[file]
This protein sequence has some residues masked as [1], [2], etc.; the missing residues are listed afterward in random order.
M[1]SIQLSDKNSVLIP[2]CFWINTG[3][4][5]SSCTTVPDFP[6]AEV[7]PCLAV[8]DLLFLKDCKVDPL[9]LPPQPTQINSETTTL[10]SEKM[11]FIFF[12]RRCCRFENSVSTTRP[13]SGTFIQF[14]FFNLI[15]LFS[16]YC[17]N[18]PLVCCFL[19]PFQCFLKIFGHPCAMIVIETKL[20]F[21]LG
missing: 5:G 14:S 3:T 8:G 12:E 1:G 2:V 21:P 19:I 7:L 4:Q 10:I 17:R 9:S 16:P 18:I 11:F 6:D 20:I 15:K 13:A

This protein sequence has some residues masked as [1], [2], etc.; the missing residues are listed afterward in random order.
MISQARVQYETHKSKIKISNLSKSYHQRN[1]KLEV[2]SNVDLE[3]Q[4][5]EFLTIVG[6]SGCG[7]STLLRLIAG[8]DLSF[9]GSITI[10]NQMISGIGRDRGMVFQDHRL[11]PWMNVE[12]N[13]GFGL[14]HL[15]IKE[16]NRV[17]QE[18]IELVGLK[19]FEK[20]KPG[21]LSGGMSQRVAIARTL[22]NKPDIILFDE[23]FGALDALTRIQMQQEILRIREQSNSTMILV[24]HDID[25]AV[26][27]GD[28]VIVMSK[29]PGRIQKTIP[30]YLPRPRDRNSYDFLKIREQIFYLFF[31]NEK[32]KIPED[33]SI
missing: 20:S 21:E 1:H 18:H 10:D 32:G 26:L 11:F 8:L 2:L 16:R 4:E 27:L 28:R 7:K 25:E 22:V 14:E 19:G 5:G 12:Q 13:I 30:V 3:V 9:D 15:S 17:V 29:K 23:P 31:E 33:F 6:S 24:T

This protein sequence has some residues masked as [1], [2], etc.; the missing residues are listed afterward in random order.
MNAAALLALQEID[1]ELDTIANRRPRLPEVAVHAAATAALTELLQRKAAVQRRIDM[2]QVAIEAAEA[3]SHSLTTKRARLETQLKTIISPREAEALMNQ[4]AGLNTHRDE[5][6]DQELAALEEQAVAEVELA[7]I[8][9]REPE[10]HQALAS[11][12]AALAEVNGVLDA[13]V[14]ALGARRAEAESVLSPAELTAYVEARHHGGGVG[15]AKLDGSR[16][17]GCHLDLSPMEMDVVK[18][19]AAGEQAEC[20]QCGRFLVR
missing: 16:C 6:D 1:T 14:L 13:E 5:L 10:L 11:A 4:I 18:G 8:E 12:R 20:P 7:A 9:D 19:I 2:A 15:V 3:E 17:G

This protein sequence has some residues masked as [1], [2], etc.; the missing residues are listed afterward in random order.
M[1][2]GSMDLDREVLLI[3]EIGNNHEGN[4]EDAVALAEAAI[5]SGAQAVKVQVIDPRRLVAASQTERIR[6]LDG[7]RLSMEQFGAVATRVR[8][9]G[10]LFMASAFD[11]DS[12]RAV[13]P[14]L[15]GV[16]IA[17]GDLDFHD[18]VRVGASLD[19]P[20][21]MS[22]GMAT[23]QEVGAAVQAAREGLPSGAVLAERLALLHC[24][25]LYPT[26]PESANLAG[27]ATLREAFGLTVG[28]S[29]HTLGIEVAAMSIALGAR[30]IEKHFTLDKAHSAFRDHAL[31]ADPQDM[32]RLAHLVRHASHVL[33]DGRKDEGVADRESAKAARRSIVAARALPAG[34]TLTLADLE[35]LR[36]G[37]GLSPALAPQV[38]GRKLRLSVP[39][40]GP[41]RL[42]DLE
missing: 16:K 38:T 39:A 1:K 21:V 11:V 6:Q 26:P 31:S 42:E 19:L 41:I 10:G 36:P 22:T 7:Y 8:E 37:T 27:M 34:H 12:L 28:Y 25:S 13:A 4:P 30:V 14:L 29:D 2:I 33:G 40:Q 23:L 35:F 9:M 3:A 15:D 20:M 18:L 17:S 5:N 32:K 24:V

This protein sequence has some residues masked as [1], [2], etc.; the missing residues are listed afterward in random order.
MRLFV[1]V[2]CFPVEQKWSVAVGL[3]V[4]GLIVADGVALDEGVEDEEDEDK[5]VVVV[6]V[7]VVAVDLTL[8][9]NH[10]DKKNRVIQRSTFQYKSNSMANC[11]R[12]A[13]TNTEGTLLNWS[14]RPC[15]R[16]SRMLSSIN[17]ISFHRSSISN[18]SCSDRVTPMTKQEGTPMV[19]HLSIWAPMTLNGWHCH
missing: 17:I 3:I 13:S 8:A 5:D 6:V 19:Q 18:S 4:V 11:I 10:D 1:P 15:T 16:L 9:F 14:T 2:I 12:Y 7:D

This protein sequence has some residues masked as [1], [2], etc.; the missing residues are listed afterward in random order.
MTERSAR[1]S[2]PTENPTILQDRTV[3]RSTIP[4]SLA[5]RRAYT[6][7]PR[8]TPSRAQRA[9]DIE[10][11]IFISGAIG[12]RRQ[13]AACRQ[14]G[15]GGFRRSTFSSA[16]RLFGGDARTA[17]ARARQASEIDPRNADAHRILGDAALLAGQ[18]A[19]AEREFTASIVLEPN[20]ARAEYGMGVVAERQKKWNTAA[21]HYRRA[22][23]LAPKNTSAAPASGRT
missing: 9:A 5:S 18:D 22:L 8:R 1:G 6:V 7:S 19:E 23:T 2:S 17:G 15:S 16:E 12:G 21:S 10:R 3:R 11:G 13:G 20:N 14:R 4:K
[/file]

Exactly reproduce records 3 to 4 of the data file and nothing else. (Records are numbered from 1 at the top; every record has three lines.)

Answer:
This protein sequence has some residues masked as [1], [2], etc.; the missing residues are listed afterward in random order.
MNAAALLALQEID[1]ELDTIANRRPRLPEVAVHAAATAALTELLQRKAAVQRRIDM[2]QVAIEAAEA[3]SHSLTTKRARLETQLKTIISPREAEALMNQ[4]AGLNTHRDE[5][6]DQELAALEEQAVAEVELA[7]I[8][9]REPE[10]HQALAS[11][12]AALAEVNGVLDA[13]V[14]ALGARRAEAESVLSPAELTAYVEARHHGGGVG[15]AKLDGSR[16][17]GCHLDLSPMEMDVVK[18][19]AAGEQAEC[20]QCGRFLVR
missing: 16:C 6:D 1:T 14:L 13:E 5:L 10:L 11:A 4:I 18:G 8:E 12:R 20:P 7:A 9:D 19:I 2:A 15:V 3:E 17:G

This protein sequence has some residues masked as [1], [2], etc.; the missing residues are listed afterward in random order.
M[1][2]GSMDLDREVLLI[3]EIGNNHEGN[4]EDAVALAEAAI[5]SGAQAVKVQVIDPRRLVAASQTERIR[6]LDG[7]RLSMEQFGAVATRVR[8][9]G[10]LFMASAFD[11]DS[12]RAV[13]P[14]L[15]GV[16]IA[17]GDLDFHD[18]VRVGASLD[19]P[20][21]MS[22]GMAT[23]QEVGAAVQAAREGLPSGAVLAERLALLHC[24][25]LYPT[26]PESANLAG[27]ATLREAFGLTVG[28]S[29]HTLGIEVAAMSIALGAR[30]IEKHFTLDKAHSAFRDHAL[31]ADPQDM[32]RLAHLVRHASHVL[33]DGRKDEGVADRESAKAARRSIVAARALPAG[34]TLTLADLE[35]LR[36]G[37]GLSPALAPQV[38]GRKLRLSVP[39][40]GP[41]RL[42]DLE
missing: 16:K 38:T 39:A 1:K 21:V 11:V 6:Q 26:P 31:S 42:E 19:L 41:I 10:G 36:P 22:T 7:Y 8:E 37:T 27:M 34:H 12:L 28:Y 25:S 13:A 4:P 30:V 14:L 29:D 2:I 33:G 40:Q 23:L 35:F 9:M 3:A 15:D 20:M 18:L 17:S 5:N 32:K 24:V